Message to the Office of the Mountain View City Attorney

By Alex Eulenberg

Mountain View homeowner since 1998

sent March 15, 2023

Permission is hereby given by the author to reproduce and alter this letter in any form, with or without attribution.

I spoke last night at the City Council meeting about the urgent need to have the Mountain View City Council make the Mountain View Center for the Performing Arts stop hosting events by organizations that disallow participation on the basis of COVID-19 vaccination status, either among their staff and volunteers, or among the participants of their programs, with Peninsula Youth Theatre and Pocket Opera being examples of two such organizations. I would like to follow this up with a specific request for the Council.

My question to the Office of the Attorney, then, is this: what specifically could the Council do to make the MVCPA refuse to host such medically exclusive events? Would it require an amendment to the City Charter? Do Council members have ex-officio status within the management at MVCPA and could they change the policy that way? Could they pass a resolution to “defund the MVCPA” unless the Center adopts such a policy? I want to know what the Council can do to make the MVCPA ban medical exclusivity from their premises as soon as possible.

In my opinion, what is going on at the MVCPA with regard to medical exclusivity is wrong and needs to be stopped. Perhaps your office believes that what is going on at the MVCPA is perfectly fair, ethical, and legal. But for the sake of argument, permit us to entertain a hypothetical example wherein it is clear that there is a violation of the law going on. Suppose a certain theater company had productions at the MVCPA that required patrons to either present a valid marriage certificate, or else provide an HIV-negative test result, in order to attend in person. And furthermore, what if this company advertised that it is their policy to only have individuals in heterosexual marriages on their staff. If the members of the City Council believed contracting with such a company was illegal or against City policy, and wanted the MVCPA to stop having performances by this company until they changed their hiring and attendance policies, but the management of the MVCPA disagreed, saying everything was legal and in accordance with City policy, and continued to work with such an organization and enforce such an attendance policy at these performances, what could the City Council members do — as the City Council — short of suing its own department for violation of California and Federal civil rights Law? Also, in that case, what should a concerned resident of Mountain View who opposes discrimination on the basis of marital status or sexual orientation demand of the Council?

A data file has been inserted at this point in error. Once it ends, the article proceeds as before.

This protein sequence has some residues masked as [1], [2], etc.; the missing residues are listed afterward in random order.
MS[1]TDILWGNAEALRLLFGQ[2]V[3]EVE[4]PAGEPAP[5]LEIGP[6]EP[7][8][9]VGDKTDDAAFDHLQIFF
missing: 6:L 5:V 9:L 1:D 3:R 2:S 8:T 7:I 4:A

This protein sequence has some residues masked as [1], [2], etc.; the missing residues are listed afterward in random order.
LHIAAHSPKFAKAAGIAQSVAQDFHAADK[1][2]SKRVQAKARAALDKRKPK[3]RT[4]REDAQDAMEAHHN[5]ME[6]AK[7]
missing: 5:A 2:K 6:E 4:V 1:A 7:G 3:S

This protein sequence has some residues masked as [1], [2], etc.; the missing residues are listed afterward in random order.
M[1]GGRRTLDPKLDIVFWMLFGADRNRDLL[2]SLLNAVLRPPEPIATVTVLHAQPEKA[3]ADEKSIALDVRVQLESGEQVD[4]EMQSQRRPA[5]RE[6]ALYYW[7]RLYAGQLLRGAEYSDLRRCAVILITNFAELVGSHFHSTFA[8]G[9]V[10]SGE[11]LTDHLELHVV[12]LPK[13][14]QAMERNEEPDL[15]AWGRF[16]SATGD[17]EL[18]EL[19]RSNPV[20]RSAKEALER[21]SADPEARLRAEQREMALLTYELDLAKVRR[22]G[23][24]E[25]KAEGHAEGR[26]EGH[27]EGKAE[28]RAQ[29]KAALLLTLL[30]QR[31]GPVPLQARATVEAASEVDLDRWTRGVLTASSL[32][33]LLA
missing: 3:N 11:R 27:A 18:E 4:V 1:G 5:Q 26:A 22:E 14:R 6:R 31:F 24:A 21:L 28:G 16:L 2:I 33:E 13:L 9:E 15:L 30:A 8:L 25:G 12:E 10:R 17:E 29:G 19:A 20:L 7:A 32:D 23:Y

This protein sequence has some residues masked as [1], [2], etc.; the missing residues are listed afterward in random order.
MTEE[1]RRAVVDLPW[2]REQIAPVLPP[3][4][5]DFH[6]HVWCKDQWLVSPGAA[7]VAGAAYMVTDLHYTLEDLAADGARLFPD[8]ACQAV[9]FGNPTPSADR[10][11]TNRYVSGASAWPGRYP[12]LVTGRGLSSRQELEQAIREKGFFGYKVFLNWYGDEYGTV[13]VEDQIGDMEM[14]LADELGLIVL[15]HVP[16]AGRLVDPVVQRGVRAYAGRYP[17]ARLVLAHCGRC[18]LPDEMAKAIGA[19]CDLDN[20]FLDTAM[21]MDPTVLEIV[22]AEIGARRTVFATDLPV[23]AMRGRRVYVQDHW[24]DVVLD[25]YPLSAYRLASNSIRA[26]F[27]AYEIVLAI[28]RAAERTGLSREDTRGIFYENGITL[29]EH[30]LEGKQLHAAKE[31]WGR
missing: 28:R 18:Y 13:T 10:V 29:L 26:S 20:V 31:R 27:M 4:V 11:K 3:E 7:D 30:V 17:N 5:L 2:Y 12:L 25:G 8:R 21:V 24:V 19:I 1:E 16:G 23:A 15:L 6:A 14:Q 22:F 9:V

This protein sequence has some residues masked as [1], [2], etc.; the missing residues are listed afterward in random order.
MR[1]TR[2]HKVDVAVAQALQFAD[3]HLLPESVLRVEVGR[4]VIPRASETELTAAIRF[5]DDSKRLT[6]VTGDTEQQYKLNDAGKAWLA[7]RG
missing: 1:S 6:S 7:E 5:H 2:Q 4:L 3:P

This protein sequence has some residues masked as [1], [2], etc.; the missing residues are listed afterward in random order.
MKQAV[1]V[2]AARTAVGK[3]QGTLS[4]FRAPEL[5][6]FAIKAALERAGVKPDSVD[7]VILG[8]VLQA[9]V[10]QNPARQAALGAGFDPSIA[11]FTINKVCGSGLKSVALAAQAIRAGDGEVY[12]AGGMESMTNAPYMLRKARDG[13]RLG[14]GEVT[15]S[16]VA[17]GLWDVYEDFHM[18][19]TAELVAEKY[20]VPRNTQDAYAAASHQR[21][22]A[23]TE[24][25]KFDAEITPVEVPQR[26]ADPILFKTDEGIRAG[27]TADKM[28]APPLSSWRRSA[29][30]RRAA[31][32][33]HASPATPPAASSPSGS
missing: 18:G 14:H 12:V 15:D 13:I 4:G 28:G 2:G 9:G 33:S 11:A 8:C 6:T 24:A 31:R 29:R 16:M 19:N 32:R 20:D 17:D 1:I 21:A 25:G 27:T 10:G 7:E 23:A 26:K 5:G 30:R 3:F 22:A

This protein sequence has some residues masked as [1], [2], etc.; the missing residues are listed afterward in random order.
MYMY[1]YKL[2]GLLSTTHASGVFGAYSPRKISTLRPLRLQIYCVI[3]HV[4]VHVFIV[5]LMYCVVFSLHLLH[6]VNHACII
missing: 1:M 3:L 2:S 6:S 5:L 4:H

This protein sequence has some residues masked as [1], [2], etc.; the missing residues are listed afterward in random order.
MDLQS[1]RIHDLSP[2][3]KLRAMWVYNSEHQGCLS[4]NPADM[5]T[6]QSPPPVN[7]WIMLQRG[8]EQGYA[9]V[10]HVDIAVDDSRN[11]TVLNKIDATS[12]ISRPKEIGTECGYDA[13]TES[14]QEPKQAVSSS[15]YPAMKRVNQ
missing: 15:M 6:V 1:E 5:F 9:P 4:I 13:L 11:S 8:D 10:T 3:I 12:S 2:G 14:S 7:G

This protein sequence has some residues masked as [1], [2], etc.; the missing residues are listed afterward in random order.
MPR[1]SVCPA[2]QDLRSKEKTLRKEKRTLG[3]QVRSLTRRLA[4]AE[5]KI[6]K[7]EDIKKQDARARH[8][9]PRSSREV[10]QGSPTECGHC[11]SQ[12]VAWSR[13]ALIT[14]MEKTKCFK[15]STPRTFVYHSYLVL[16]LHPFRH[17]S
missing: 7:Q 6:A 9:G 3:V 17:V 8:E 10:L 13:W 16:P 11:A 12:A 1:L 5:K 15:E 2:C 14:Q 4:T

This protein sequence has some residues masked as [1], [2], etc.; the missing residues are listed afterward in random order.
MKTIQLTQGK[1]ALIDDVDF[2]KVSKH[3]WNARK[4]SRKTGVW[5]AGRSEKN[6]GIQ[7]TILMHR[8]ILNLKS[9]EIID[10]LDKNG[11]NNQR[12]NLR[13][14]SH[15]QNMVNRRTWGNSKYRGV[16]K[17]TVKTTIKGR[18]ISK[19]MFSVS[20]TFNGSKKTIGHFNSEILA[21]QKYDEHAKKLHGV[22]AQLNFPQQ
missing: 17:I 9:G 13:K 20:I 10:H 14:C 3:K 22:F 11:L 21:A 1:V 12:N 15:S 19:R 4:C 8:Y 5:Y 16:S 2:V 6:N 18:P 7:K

Thank you for your attention to this matter. I would appreciate an answer regarding what could be done in both the actual and hypothetical situations.